We did a hasty "paper" search through several years of back issues of the journal "Science", which yielded tantalizing news pieces on investigational therapies like "Boron Neutron Capture Therapy" (BNCT), which loads tumor cells with an isotope of Boron which fissions under neutron bombardment, and then bombards the tumor with a neutron source, producing a high radiation dose localized to the tumor cells --- very, very clever. Another hopeful-sounding therapy was "metronomic chemotherapy", which uses standard chemo agents in low doses with no rest periods to attack tumor blood vessels rather than the tumor cells. Followup on these leads revealed that these therapies were not good candidates for Mom. BNCT is in experimental use in humans for certain rare, aggressive and untreatable brain tumors, but it is not known whether the Boron medicine will successfully absorb into tumor cells of other types. Too risky and no-one would agree to try it. The "metronomic chemotherapy" has had no human testing at all, only lab animals, so while it looked like a hopeful, broadly applicable approach, it would be very hard to find a physician to supervise it.
Our internet search led to sites such as Jane Brockman's "Ocular Melanoma" page, which was very helpful in pointing the way to further options, such as experimental antiangiogenic therapies. Once again, however, none of these looked to us to be sufficiently likely to work, of sufficiently low toxicity, and sufficiently easy to implement.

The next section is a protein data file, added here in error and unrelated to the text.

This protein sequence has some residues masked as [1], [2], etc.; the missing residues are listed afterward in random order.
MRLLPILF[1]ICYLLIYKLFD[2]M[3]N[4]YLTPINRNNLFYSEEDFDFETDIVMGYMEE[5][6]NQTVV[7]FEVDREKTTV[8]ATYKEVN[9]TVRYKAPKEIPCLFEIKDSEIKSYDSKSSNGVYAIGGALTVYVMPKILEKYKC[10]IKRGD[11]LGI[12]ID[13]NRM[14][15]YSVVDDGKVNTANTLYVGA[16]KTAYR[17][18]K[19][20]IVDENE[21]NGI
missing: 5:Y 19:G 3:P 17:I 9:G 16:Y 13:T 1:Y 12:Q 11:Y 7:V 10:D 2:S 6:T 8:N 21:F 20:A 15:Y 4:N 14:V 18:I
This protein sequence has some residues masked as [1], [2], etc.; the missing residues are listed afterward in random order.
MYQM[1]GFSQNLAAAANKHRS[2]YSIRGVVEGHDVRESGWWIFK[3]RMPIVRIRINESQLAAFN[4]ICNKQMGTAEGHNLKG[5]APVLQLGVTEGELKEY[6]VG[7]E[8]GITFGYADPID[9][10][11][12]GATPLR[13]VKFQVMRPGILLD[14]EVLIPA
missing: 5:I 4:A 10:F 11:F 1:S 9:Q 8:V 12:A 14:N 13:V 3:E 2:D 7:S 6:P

To our great relief, we ultimately did find an investigational modality which fulfilled our criteria of low toxicity, evidence of effectiveness against a range of tumor types and local implementability. Our internet search terminated at a very helpful website called www.cancerprotocol.com, which describes in greater detail the low-dose chemotherapy regimen we had seen in the "Science" news piece. It also describes a regimen we had never before encountered, tetrathiomolybdate.
Tetrathiomolybdate (TM) is a copper-chelator. It was developed by Dr. George Brewer of the University of Michigan as a treatment for a disorder called "Wilson's disease," a condition in which copper accumulates in the body to toxic levels. Some years ago the drug was granted a sort of limited and tentative FDA approval called "orphan drug status", which permits (in the case of TM) limited use of the agent for treatment of Wilson's disease. As evidence emerged that copper might play a role in angiogenesis, Brewer tried using this treatment on cancer patients, with some success. It appears that TM is able to interfere with the formation of new blood vessels, which in turn interferes with the growth of tumors. The completed Phase I trial of this agent was published in January 2000 in Clinical Cancer Research, volume 6, number 1, pages 1-10. The trial results are very encouraging.
Here is a link to the PubMed abstract of that article, and a link to a full-text version of the article at www.CancerProtocol.com.
I have had trouble linking to this page in tests of this message. If you cannot reach it with this link, go to www.cancerprotocol.com, click on "The Role of Copper" and scroll to the bottom of that page. The article is linked there.
In August 2000, a freelance writer named Cori Vanchieri published a news piece in the Journal of the National Cancer Institute which mentions followup work with higher doses of TM. These are reported to produce therapeutic copper reduction quicker than the dose levels tested in the original Phase I trial. This gave us great hope because we were not sure that Mom would live long enough to benefit from the dose levels tested in the Phase I trial.